The area has seen something of a revival in recent years with a crop of new hotels, shops, restaurants and museums and a revamped royal square. It can feel rather touristy and there’s a fair amount of traffic noise but it’s extremely convenient for walking around the centre and getting transport further afield.
Baixa sights and attractions
Aside from the shops and restaurants, you’ll find:
- Praça do Comércio, aka Terreiro do Paço, the former royal square overlooks the River Tagus and is lined with shops and restaurants
- MUDE fashion and design museum
- Rua Augusta archway and elevator, the entrance to and viewing platform over Praça do Comércio
- Lisbon Story Centre, an interactive museum about Lisbon’s history
- Rossio square with its wavy black and white paving and beautiful train station
- Santa Justa elevator, which goes up to Largo do Carmo
Where to stay in the Baixa
As the name suggests, Internacional Design Hotel is bright, modern and full of attractive design features. A member of the Small Luxury Hotels of the World, it’s ideally located in Rossio square.
For more old-world luxury and to feel like royalty, you could stay at the recently renovated Pousada de Lisboa in Praça do Comércio.
For a cheaper stay in a quirky, colourful apartment with a rooftop terrace, try Lisbon Short Stay Apartments.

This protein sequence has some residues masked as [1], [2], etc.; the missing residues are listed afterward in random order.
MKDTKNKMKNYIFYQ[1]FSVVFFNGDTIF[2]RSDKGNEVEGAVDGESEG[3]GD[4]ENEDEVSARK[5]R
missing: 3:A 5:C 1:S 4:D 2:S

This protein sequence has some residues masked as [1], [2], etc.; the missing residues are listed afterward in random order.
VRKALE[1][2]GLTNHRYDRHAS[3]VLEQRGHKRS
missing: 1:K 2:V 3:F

If that’s too garish for your tastes, the soothing, stylish decor of Casas da Baixa by Jules and Madeleine might be a better, albeit slightly more expensive, option.
Avenida da Liberdade and Marquês do Pombal
The wide leafy avenue that connects the Baixa with Parque Eduardo VII is lined with classy hotels and internationally renowned designer stores. The central strip of cobbled park offers patches of greenery and a few kiosk bars that can be quite lively in the early evening thanks to busking bands.
Once you get to the top of the avenue and past the statue of the Marquês do Pombal, you’re in a more business-oriented district with big banks and companies and busy main roads. Off these arterial roads there are smaller residential streets with all the amenities you’d expect to find, such as supermarkets and cafés.
Transport connections are easy, especially from Marquês do Pombal, which is about a 30-minute walk from the Baixa.
Sights on and around Avenida da Liberdade
- The next big square after Rossio is Restauradores with its massive obelisk commemorating liberation from Spain
- The 18th century Palácio Foz houses the tourist information centre
- Casa do Alentejo, one of my favourite spots in Lisbon, lies just off the central avenue
- Elevador da Glória, the antique wooden tram, leaves from here to go up the hill to Principe Real
- Parque Eduardo VII offers amazing views from the top and contains the cool greenhouse, Estufa Fria
Best hotels around Avenida da Liberdade in Lisbon
My top choice would be Inspira Santa Marta Hotel and Spa as it offers excellent value for money for gorgeous, eco-friendly upmarket accommodation. If you enjoy spending time in hotels and making use of their spa facilities, wine tasting and other activities, this is the place to come. Their Mediterranean restaurant caters well to vegetarians and a range of food intolerances.
For a more classical environment with historical touches and full modern comforts, you might prefer the Heritage Avenida Liberdade, a 4-star boutique hotel in an 18th century building that has an indoor pool.